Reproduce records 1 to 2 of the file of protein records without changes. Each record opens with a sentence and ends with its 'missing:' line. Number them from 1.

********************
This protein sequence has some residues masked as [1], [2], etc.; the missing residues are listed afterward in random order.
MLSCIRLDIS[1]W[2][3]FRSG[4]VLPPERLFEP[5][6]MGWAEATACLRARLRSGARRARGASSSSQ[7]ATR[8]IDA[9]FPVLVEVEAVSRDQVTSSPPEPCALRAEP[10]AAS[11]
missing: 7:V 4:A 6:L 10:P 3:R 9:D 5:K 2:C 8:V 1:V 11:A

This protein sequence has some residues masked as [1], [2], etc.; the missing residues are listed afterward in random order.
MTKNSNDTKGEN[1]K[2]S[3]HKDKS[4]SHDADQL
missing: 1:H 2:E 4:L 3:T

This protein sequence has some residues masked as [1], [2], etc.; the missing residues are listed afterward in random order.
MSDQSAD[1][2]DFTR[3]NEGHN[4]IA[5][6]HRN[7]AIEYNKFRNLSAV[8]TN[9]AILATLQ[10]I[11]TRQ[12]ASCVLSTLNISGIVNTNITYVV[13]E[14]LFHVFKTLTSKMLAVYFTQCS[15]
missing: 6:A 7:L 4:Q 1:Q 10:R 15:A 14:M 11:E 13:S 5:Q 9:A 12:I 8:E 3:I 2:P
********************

This protein sequence has some residues masked as [1], [2], etc.; the missing residues are listed afterward in random order.
MLSCIRLDIS[1]W[2][3]FRSG[4]VLPPERLFEP[5][6]MGWAEATACLRARLRSGARRARGASSSSQ[7]ATR[8]IDA[9]FPVLVEVEAVSRDQVTSSPPEPCALRAEP[10]AAS[11]
missing: 7:V 4:A 6:L 10:P 3:R 9:D 5:K 2:C 8:V 1:V 11:A

This protein sequence has some residues masked as [1], [2], etc.; the missing residues are listed afterward in random order.
MTKNSNDTKGEN[1]K[2]S[3]HKDKS[4]SHDADQL
missing: 1:H 2:E 4:L 3:T